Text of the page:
25 min

Excavating Israel's underground settlements The +972 Podcast

    • Politics

Archeology is presumed to be a neutral endeavor, a practice of excavation that merely uncovers clues about the past. But according to Israeli archeologist Yonathan Mizrahi, it's easy to frame archeological discoveries in a way that privileges one narrative or one history over another. That's very much what is happening in Israel-Palestine, and a lot of that is concentrated in East Jerusalem.

Until recently, Mizrahi served as the executive director of Emek Shaveh, an Israeli NGO that examines the interplay between archeology and the occupation. In his 15 years at the helm, he witnessed the increasing encroachment of right-wing settler groups on the city's Palestinian neighborhoods — a process which has, to a significant extent, relied on archeological excavations.

Such digging "brings [settlers] the opportunity to justify the settlement," said Mizrahi. "Instead of looking at the settlers as a group of people living in Palestinian neighborhoods in East Jerusalem, they can come and say, 'Listen, we are living in Jewish history. We have historic rights here. It's not just the Bible — you can see the ruins here."

The music in this episode is by Ketsa.

Visit +972 Magazine and follow us on Twitter, Facebook and Instagram.

Support +972 Magazine: 972mag.com/donate
Support the show (https://972mag.com/donate)

Archeology is presumed to be a neutral endeavor, a practice of excavation that merely uncovers clues about the past. But according to Israeli archeologist Yonathan Mizrahi, it's easy to frame archeological discoveries in a way that privileges one narrative or one history over another. That's very much what is happening in Israel-Palestine, and a lot of that is concentrated in East Jerusalem.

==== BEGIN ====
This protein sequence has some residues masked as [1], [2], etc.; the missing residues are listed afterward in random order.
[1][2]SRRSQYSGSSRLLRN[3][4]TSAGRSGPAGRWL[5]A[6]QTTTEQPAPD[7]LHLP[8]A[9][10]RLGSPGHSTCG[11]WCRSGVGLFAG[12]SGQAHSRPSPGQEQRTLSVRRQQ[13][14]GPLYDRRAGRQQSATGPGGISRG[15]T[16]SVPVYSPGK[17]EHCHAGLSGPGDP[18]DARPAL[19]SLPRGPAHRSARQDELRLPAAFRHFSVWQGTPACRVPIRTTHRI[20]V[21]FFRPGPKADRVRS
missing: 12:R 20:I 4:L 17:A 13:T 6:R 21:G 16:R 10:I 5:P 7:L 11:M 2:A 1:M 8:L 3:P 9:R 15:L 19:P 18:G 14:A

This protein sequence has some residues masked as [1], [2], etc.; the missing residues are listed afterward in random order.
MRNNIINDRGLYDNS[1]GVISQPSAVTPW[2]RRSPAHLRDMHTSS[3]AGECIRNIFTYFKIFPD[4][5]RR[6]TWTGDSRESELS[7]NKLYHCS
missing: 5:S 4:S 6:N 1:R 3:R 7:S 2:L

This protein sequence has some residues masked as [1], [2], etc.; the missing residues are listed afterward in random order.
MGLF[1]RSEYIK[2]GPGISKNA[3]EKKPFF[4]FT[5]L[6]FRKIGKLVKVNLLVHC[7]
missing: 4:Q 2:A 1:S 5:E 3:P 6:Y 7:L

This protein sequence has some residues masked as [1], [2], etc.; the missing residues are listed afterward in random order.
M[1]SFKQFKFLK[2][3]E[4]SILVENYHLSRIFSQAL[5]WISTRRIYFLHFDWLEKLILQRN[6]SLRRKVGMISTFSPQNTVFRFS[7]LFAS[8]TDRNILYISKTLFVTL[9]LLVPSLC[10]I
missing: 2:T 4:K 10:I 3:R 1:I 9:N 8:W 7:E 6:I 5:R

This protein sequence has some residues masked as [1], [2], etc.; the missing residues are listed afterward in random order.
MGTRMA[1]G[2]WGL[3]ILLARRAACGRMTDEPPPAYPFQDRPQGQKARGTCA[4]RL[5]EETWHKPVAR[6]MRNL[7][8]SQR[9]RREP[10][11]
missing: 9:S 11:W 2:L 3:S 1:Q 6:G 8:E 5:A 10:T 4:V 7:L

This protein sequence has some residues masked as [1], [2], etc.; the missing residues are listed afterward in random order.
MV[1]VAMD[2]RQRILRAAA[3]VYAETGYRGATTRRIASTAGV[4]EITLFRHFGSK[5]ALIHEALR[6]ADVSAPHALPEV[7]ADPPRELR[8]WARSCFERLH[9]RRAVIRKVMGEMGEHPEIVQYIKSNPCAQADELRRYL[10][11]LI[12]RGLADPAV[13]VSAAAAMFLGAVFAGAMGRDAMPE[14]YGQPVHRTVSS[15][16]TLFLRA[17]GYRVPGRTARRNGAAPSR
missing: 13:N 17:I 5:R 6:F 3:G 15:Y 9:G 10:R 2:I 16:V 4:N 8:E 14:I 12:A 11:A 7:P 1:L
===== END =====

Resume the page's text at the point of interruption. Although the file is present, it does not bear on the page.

Until recently, Mizrahi served as the executive director of Emek Shaveh, an Israeli NGO that examines the interplay between archeology and the occupation. In his 15 years at the helm, he witnessed the increasing encroachment of right-wing settler groups on the city's Palestinian neighborhoods — a process which has, to a significant extent, relied on archeological excavations.

Such digging "brings [settlers] the opportunity to justify the settlement," said Mizrahi. "Instead of looking at the settlers as a group of people living in Palestinian neighborhoods in East Jerusalem, they can come and say, 'Listen, we are living in Jewish history. We have historic rights here. It's not just the Bible — you can see the ruins here."

The music in this episode is by Ketsa.

Visit +972 Magazine and follow us on Twitter, Facebook and Instagram.

Support +972 Magazine: 972mag.com/donate
Support the show (https://972mag.com/donate)

25 min